The Spring 2023 Calgary and Region Economic Outlook is now available

Today, the Spring 2023 Calgary and Region Economic Outlook 2023-2028 was released on

Calgary should avoid a recession in 2023 and achieve the coveted soft landing. However, the prime lending rate is now at its highest in over two decades after the Bank of Canada’s efforts to tame rapid consumer inflation with multiple interest rate increases. Many households and businesses are unfamiliar with navigating the new higher interest rate environment. It will affect the conviction to deploy capital and investment levels, including residential home ownership investment decisions.

“The supply of workers should remain strong because of the record migration to Calgary between 2022 and 2023. However, the imbalance between the skills employers seek and those available in the job market would sustain wage increases into 2023. Strong (but unspectacular) energy prices, labour supply, wage growth and earnings should support strong consumer spending and a resilient economy,” said The City of Calgary’s Manager for Corporate Economics and Regulatory Affairs, Oyin Shyllon.

Key highlights include:
Calgary is expected to experience lower but positive local and regional economic growth in 2023, driven in large part by strong energy sector cashflows. While the rate of growth in Calgary is expected to slow, the economy should remain resilient as the positive factors contributing to growth outweigh the negative.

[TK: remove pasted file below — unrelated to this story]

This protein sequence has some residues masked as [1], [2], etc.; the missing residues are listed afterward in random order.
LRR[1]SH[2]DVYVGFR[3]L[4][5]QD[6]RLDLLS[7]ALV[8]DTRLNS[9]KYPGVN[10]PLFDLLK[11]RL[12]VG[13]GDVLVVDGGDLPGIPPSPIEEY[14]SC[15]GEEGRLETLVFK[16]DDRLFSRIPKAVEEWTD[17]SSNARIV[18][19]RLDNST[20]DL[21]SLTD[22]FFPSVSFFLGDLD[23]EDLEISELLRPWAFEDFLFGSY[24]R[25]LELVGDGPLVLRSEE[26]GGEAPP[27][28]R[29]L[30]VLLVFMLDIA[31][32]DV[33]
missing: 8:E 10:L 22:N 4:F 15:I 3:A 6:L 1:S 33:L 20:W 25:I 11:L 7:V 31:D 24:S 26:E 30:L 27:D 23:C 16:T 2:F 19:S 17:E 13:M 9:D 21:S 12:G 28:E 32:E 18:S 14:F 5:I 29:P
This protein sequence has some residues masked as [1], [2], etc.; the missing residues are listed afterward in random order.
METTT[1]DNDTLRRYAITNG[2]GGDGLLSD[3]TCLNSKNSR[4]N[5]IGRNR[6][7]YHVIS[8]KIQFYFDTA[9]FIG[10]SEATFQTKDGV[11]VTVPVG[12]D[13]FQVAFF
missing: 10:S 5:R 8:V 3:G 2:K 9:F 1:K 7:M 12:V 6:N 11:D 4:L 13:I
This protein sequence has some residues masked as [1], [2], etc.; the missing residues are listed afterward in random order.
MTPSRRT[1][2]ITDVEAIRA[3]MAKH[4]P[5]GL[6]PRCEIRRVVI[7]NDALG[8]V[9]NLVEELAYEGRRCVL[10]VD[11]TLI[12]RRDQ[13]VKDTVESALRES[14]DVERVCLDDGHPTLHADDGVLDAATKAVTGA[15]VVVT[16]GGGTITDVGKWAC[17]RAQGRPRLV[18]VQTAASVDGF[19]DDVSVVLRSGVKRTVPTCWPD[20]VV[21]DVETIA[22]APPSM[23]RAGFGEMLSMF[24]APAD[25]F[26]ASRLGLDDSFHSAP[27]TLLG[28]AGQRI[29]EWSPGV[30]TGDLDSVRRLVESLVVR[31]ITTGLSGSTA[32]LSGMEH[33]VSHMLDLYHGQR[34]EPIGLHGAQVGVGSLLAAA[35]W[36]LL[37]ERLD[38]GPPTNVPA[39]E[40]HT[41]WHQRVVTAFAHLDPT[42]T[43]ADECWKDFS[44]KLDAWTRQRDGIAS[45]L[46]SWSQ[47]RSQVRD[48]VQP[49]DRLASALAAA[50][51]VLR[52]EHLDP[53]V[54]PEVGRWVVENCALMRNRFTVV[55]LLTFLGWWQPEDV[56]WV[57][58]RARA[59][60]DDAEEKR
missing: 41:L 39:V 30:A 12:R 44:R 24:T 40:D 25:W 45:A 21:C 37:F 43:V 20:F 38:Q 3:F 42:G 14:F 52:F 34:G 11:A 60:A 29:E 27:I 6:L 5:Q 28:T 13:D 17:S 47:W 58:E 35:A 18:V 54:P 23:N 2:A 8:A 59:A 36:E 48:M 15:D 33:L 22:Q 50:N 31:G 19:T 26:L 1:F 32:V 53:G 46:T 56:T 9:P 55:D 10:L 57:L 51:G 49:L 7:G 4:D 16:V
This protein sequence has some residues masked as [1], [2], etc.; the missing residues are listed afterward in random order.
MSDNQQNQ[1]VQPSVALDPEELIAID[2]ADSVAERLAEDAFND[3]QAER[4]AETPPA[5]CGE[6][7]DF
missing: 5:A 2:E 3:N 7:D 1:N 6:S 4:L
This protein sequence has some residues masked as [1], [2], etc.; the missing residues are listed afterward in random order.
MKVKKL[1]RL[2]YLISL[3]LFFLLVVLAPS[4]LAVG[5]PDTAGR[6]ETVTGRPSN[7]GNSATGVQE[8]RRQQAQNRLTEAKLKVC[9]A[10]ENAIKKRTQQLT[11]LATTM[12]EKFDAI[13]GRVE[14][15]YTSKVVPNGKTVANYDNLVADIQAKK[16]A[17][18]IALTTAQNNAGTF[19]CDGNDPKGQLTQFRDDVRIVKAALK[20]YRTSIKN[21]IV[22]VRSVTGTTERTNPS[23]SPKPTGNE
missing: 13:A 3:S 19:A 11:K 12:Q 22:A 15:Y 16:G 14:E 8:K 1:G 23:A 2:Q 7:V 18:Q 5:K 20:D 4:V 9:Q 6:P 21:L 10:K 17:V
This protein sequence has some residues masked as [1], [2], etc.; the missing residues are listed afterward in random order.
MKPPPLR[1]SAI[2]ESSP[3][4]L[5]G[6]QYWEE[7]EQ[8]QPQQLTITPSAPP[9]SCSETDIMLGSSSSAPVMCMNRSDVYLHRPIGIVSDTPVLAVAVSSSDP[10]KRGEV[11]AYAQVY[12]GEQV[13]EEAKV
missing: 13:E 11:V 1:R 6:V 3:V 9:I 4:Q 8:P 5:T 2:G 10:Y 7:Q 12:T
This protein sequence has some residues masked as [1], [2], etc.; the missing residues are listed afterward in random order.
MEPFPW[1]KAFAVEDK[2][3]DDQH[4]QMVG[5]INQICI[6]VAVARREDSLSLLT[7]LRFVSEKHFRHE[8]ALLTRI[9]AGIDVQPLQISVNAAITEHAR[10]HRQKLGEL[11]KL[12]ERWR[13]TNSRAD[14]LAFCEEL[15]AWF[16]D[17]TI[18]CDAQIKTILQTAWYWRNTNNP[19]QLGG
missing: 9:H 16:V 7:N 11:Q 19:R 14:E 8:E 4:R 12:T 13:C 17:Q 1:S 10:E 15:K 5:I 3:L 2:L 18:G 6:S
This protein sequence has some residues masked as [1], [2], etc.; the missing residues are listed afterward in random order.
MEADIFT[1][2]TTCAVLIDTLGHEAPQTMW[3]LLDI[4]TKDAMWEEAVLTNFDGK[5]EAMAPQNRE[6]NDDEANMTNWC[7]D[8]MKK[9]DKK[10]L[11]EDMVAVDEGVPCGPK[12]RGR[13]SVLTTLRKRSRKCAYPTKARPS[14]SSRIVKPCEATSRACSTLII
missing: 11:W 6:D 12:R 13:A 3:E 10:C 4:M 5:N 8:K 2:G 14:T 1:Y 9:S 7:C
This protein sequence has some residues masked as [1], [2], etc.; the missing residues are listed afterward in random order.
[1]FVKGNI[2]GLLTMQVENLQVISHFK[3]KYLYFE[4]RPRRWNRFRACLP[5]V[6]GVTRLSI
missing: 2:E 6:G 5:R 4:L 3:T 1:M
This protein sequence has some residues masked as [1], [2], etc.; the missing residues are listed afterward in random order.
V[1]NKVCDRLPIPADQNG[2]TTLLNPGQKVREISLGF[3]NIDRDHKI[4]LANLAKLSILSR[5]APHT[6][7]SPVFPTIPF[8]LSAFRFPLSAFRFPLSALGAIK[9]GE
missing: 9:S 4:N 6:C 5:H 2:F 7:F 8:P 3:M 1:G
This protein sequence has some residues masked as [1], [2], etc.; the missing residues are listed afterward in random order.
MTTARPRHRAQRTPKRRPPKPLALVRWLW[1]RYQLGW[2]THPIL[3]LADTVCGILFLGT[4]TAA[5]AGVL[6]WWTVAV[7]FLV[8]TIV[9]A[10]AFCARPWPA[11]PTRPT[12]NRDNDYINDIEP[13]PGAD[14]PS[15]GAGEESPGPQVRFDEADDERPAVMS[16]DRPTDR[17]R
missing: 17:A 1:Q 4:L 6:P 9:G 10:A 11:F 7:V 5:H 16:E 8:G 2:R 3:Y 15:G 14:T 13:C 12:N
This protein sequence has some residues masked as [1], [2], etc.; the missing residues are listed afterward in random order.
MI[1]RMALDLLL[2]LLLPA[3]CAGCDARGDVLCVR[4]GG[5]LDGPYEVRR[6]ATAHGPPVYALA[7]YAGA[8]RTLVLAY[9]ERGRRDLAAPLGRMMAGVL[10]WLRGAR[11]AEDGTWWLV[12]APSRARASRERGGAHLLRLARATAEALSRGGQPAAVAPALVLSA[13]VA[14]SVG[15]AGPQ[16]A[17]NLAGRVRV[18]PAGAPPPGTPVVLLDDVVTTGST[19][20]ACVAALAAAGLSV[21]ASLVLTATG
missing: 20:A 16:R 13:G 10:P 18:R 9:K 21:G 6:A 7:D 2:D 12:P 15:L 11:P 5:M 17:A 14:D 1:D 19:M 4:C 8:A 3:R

Housing, non-residential and business fixed investment levels are expected to decline after the 2022 surge as businesses exercise caution in the face of uncertainty. A key driver is higher financing costs for new investment projects after significant interest rate increases by the Bank of Canada to combat inflation. For 2023, Calgary is expected to record about 13,100 housing starts and the value of new investments in buildings that would start construction is forecasted at $5.7 billion.

Strong population and labour force growth will help address high job vacancies with economy-wide earnings, boosting consumption and offsetting a decline in investment. Consumption of goods and services by households will be a primary driver of Calgary’s economy as new residents increase demand for housing and services in the region.

Cost pressures are expected to persist and remain higher for businesses and governments in 2023. That’s because of divergence across four inflation categories – declining average house prices, decelerating consumer price inflation, positive wage inflation, and significant construction inflation. The inflation categories (wages and construction) that affect the costs of businesses and governments more directly are under pressure.

·  After a 7.2 per cent increase in the cost of living in 2022, the average growth in Calgary’s consumer price inflation should decelerate to 3.8 per cent in 2023.

· Businesses are expected to experience significant upward pressure on labour costs as Alberta wage inflation reaches 3.5 per cent in 2023.

· The sustained increase in prices for non-residential building construction is anticipated to increase to 10.4 per cent in 2023, reflecting an increase in wages, higher energy and financing costs, and sustained high prices for some underlying construction commodities.

The City of Calgary monitors and forecasts key indicators for the local economy, and the results are published twice a year in the spring and the fall. These forecasts are used to assist the municipal government in financial and physical planning for Calgary.

The City’s Corporate Economics team are experts in their field and create reliable forecasts based on a wide range of indicators. They have developed reliable methods of forecasting and analysis that are specific to the Calgary region.

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